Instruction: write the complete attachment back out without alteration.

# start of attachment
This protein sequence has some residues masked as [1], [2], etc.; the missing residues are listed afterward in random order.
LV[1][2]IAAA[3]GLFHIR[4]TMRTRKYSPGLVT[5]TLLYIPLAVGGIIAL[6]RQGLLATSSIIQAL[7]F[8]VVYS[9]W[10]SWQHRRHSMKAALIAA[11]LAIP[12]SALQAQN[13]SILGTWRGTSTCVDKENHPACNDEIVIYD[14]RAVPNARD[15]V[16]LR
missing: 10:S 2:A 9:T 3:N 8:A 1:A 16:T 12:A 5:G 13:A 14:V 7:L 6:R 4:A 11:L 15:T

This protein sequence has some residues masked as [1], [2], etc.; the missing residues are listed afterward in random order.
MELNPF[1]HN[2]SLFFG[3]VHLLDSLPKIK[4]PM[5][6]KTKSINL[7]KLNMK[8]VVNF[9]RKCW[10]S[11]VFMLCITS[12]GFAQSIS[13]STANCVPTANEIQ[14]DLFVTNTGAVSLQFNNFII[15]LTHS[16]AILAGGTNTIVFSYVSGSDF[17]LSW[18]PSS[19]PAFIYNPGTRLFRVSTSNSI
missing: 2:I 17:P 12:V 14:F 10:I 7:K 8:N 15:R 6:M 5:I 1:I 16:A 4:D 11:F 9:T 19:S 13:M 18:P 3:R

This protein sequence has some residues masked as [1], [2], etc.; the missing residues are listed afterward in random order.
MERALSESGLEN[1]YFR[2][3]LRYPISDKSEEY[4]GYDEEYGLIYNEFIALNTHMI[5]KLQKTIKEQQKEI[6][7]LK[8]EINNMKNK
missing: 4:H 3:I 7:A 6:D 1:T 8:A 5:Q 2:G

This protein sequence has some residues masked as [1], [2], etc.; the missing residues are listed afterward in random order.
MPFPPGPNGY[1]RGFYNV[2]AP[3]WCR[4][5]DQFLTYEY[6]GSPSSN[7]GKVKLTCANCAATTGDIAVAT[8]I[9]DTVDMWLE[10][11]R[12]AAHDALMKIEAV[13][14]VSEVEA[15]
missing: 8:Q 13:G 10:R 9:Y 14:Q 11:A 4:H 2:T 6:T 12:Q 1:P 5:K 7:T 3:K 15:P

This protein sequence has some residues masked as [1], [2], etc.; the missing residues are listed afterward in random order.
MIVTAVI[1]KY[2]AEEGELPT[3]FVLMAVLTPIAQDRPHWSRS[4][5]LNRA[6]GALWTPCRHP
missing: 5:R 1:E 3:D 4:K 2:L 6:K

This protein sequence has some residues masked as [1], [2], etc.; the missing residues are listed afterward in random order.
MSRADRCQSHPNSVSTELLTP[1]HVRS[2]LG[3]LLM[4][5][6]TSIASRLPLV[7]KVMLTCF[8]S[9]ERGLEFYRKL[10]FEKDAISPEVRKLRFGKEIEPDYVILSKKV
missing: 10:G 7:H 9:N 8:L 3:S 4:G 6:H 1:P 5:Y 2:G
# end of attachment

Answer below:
This protein sequence has some residues masked as [1], [2], etc.; the missing residues are listed afterward in random order.
LV[1][2]IAAA[3]GLFHIR[4]TMRTRKYSPGLVT[5]TLLYIPLAVGGIIAL[6]RQGLLATSSIIQAL[7]F[8]VVYS[9]W[10]SWQHRRHSMKAALIAA[11]LAIP[12]SALQAQN[13]SILGTWRGTSTCVDKENHPACNDEIVIYD[14]RAVPNARD[15]V[16]LR
missing: 10:S 2:A 9:T 3:N 8:A 1:A 16:T 12:A 5:G 13:A 14:V 7:L 6:R 4:A 11:L 15:T

This protein sequence has some residues masked as [1], [2], etc.; the missing residues are listed afterward in random order.
MELNPF[1]HN[2]SLFFG[3]VHLLDSLPKIK[4]PM[5][6]KTKSINL[7]KLNMK[8]VVNF[9]RKCW[10]S[11]VFMLCITS[12]GFAQSIS[13]STANCVPTANEIQ[14]DLFVTNTGAVSLQFNNFII[15]LTHS[16]AILAGGTNTIVFSYVSGSDF[17]LSW[18]PSS[19]PAFIYNPGTRLFRVSTSNSI
missing: 2:I 17:P 12:V 14:F 10:I 7:K 8:N 15:R 6:M 5:I 1:I 16:A 4:D 11:F 9:T 19:S 13:M 18:P 3:R

This protein sequence has some residues masked as [1], [2], etc.; the missing residues are listed afterward in random order.
MERALSESGLEN[1]YFR[2][3]LRYPISDKSEEY[4]GYDEEYGLIYNEFIALNTHMI[5]KLQKTIKEQQKEI[6][7]LK[8]EINNMKNK
missing: 4:H 3:I 7:A 6:D 1:T 8:A 5:Q 2:G

This protein sequence has some residues masked as [1], [2], etc.; the missing residues are listed afterward in random order.
MPFPPGPNGY[1]RGFYNV[2]AP[3]WCR[4][5]DQFLTYEY[6]GSPSSN[7]GKVKLTCANCAATTGDIAVAT[8]I[9]DTVDMWLE[10][11]R[12]AAHDALMKIEAV[13][14]VSEVEA[15]
missing: 8:Q 13:G 10:R 9:Y 14:Q 11:A 4:H 2:T 6:T 12:Q 1:P 5:K 7:T 3:K 15:P

This protein sequence has some residues masked as [1], [2], etc.; the missing residues are listed afterward in random order.
MIVTAVI[1]KY[2]AEEGELPT[3]FVLMAVLTPIAQDRPHWSRS[4][5]LNRA[6]GALWTPCRHP
missing: 5:R 1:E 3:D 4:K 2:L 6:K

This protein sequence has some residues masked as [1], [2], etc.; the missing residues are listed afterward in random order.
MSRADRCQSHPNSVSTELLTP[1]HVRS[2]LG[3]LLM[4][5][6]TSIASRLPLV[7]KVMLTCF[8]S[9]ERGLEFYRKL[10]FEKDAISPEVRKLRFGKEIEPDYVILSKKV
missing: 10:G 7:H 9:N 8:L 3:S 4:G 6:H 1:P 5:Y 2:G